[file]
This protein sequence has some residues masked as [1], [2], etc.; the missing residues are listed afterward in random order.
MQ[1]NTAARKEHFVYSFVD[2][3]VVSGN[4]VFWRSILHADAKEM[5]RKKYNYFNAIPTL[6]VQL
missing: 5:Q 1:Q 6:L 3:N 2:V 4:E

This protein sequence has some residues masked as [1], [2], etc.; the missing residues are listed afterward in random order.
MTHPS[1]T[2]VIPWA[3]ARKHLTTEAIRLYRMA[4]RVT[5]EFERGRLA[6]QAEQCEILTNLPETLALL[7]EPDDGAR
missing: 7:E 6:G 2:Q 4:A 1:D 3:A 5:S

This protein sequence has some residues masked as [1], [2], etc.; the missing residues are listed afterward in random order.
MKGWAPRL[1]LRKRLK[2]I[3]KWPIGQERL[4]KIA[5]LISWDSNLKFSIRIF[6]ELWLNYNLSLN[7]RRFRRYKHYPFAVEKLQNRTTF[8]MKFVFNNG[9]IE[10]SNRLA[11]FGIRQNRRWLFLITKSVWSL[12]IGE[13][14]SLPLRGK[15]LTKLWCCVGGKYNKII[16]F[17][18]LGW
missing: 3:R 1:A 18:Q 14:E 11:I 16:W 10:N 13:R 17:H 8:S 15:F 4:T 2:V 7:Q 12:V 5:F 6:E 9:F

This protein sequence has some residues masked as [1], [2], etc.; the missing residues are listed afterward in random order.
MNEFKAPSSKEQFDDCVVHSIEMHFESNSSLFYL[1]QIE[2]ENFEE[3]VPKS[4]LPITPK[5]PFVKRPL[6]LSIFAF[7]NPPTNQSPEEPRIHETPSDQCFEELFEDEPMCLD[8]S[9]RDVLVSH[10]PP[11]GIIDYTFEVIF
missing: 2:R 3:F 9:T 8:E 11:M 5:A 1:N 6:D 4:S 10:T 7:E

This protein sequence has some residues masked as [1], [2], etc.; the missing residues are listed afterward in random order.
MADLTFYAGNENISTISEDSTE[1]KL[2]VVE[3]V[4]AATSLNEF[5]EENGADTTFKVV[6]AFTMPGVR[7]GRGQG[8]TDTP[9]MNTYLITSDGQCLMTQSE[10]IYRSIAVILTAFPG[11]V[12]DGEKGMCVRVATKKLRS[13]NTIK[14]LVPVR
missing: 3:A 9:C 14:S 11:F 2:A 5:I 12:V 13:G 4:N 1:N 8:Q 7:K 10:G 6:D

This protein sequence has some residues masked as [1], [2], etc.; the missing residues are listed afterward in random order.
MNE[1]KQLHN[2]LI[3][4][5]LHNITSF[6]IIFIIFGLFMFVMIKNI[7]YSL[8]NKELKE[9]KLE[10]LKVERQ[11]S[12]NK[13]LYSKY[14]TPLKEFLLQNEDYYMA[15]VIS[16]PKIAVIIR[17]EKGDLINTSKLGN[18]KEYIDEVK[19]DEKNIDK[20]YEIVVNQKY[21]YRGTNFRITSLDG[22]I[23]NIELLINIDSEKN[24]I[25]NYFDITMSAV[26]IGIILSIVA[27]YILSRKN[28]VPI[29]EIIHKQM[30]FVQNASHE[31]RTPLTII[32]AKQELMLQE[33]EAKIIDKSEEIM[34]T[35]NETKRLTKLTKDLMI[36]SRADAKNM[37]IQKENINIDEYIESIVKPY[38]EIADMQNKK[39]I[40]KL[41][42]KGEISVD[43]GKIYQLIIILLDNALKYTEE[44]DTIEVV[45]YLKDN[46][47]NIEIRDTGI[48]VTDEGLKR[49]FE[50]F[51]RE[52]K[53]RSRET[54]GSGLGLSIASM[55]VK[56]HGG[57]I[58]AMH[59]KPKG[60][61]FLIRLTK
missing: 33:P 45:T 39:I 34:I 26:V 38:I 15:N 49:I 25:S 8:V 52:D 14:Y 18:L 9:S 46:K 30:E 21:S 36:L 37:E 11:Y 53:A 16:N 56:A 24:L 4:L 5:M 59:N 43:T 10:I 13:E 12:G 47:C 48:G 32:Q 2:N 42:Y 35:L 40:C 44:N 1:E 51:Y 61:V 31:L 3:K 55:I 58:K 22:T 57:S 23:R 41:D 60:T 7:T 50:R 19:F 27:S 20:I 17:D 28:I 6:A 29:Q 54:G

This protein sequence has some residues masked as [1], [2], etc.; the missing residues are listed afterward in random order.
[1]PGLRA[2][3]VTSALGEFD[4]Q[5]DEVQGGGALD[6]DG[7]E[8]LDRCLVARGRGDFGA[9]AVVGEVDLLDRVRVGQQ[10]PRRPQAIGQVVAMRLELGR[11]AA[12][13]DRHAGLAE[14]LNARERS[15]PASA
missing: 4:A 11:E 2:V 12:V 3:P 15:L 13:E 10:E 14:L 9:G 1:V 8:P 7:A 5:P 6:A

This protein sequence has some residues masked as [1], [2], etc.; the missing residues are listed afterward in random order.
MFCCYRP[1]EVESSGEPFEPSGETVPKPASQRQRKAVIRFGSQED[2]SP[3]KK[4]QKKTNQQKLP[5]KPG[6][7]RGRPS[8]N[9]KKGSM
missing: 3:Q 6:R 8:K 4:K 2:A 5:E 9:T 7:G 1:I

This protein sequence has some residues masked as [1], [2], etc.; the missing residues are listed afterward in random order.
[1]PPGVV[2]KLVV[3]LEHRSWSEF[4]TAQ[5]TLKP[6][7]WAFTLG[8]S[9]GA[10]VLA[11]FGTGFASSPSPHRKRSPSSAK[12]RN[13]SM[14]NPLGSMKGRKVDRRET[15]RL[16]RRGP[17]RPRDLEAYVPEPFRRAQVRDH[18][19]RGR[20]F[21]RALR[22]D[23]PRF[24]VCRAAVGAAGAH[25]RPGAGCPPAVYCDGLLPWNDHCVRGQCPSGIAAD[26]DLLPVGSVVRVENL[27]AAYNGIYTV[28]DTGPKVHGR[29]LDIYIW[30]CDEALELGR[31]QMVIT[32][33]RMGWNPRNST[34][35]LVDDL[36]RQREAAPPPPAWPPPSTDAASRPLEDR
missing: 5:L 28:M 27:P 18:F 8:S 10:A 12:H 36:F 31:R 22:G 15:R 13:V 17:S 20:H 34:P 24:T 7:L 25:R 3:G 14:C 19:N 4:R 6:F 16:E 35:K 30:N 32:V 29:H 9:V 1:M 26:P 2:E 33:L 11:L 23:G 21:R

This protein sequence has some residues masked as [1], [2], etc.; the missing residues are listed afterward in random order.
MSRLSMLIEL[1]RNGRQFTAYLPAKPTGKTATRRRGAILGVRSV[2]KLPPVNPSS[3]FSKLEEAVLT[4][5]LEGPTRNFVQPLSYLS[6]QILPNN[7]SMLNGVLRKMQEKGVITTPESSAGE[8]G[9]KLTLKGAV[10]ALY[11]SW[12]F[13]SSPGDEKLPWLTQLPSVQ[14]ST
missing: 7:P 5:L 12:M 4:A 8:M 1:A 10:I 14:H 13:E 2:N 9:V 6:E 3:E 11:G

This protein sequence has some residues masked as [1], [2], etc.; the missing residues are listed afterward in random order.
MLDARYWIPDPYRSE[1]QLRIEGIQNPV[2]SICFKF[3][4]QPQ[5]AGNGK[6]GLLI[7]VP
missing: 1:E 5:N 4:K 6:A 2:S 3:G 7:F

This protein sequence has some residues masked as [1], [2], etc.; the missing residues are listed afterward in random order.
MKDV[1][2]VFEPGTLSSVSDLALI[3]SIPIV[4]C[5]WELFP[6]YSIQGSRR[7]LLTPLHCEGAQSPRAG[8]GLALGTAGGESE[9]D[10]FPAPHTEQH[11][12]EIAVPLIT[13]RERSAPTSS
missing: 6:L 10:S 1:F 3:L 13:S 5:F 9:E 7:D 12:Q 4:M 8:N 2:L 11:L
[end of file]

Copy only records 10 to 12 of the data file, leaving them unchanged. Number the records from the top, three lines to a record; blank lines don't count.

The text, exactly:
This protein sequence has some residues masked as [1], [2], etc.; the missing residues are listed afterward in random order.
MSRLSMLIEL[1]RNGRQFTAYLPAKPTGKTATRRRGAILGVRSV[2]KLPPVNPSS[3]FSKLEEAVLT[4][5]LEGPTRNFVQPLSYLS[6]QILPNN[7]SMLNGVLRKMQEKGVITTPESSAGE[8]G[9]KLTLKGAV[10]ALY[11]SW[12]F[13]SSPGDEKLPWLTQLPSVQ[14]ST
missing: 7:P 5:L 12:M 4:A 8:M 1:A 10:I 14:H 13:E 2:N 9:V 6:E 3:E 11:G

This protein sequence has some residues masked as [1], [2], etc.; the missing residues are listed afterward in random order.
MLDARYWIPDPYRSE[1]QLRIEGIQNPV[2]SICFKF[3][4]QPQ[5]AGNGK[6]GLLI[7]VP
missing: 1:E 5:N 4:K 6:A 2:S 3:G 7:F

This protein sequence has some residues masked as [1], [2], etc.; the missing residues are listed afterward in random order.
MKDV[1][2]VFEPGTLSSVSDLALI[3]SIPIV[4]C[5]WELFP[6]YSIQGSRR[7]LLTPLHCEGAQSPRAG[8]GLALGTAGGESE[9]D[10]FPAPHTEQH[11][12]EIAVPLIT[13]RERSAPTSS
missing: 6:L 10:S 1:F 3:L 13:S 5:F 9:E 7:D 12:Q 4:M 8:N 2:L 11:L